Monday, January 28, 2019

Looking Back

Whether it was reading a Facebook comment from a former student, going to a first-person presentation of Harriet Tubman, or seeing Katori Hall’s play The Mountaintop, I have been thinking a lot recently about race and racism, specifically about what and how I came to feel about these subjects.

I realize that, as a middle-class white woman, my perspective is limited. I cannot ever know or experience the world as an African-American. Though I am limited, I think it’s important, especially for Caucasians, to think about how our attitudes about race and racism were formed, about what voices and images stayed with us, and how those voices and images became the lens through which we view the world.

My Sunday School Class 1949
Though I grew up in a diverse city, I lived in a white neighborhood, went to all-white elementary schools, and attended an all-white (except for dear Miss Baker) church. In school my contacts with persons of color were limited to twice a year when all public school students came together: once for field day at Forest Park and once again for a trip to the Springfield Symphony.

Still I had been taught by my parents and my Sunday School teachers that I was to love my neighbor, and that included those I only saw twice a year. I remembered their words and saw how they lived out those words in their actions. But there was something else impressing itself on my young mind. More and more every night on the news I began to see scenes of hatred for neighbors.

When I was only ten I heard about the murder of Emmett Till, only four years older than I was. At twelve I watched the angry white mobs screaming hate at the nine students who would integrate Little Rock Central High School. At fifteen I watched more angry whites attack the black college students who asked to be served at Woolworth’s lunch counter in Greensboro, North Carolina. I had never been to North Carolina, but I knew Woolworth’s lunch counter. That’s where my mother and I had lunch whenever we went downtown.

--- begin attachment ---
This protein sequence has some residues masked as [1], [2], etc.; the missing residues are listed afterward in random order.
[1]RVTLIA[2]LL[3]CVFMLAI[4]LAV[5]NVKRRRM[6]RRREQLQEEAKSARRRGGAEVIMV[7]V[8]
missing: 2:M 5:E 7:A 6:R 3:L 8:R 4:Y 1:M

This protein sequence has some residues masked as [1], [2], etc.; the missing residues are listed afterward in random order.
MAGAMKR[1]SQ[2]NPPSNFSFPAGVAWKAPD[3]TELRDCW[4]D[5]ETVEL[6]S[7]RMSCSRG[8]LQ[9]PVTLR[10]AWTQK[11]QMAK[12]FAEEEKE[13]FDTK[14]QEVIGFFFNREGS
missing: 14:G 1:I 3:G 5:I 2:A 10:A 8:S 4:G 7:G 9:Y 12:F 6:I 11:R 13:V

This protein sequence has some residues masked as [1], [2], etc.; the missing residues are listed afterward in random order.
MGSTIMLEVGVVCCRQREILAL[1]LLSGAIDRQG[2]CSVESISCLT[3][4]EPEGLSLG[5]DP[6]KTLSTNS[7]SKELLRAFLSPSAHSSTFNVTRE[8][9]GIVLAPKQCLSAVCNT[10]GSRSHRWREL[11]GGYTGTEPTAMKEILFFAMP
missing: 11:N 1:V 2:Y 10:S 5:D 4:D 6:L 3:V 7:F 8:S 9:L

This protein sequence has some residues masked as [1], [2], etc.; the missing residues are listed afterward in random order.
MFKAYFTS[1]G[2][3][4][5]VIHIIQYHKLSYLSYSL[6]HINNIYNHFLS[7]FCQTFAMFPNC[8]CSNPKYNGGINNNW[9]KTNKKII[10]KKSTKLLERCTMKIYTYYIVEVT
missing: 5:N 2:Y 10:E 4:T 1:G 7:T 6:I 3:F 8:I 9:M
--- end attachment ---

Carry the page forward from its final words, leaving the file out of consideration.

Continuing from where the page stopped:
On the day I graduated from high school Governor George Wallace stood in the doorway of the University of Alabama to block two black students from registering. The very next day Medgar Evers was assassinated in his own driveway. In September as I began college Addie Mae Collins (14), Denise McNair (12), Carole Robertson (14), and Cynthia Wesley (14) were killed when the Sixteenth Street Baptist Street Church was bombed. At the end of my freshman year in college Andrew Goodman, James Chaney, Michael Schwerner were abducted and murdered by the Klan.

As I was learning American history in school, I was watching it unfold in front of me, and with each new incident of hate and bigotry, I grieved for what was happening to my brothers and sisters—my neighbors whom I was commanded to love. The list of hate-filled incidents goes on, and it continues to be a challenge for me not to be discouraged and to live out these core beliefs, but then I remember Dr.King’s words, “We must accept finite disappointment, but never lose infinite hope,” and I go on.

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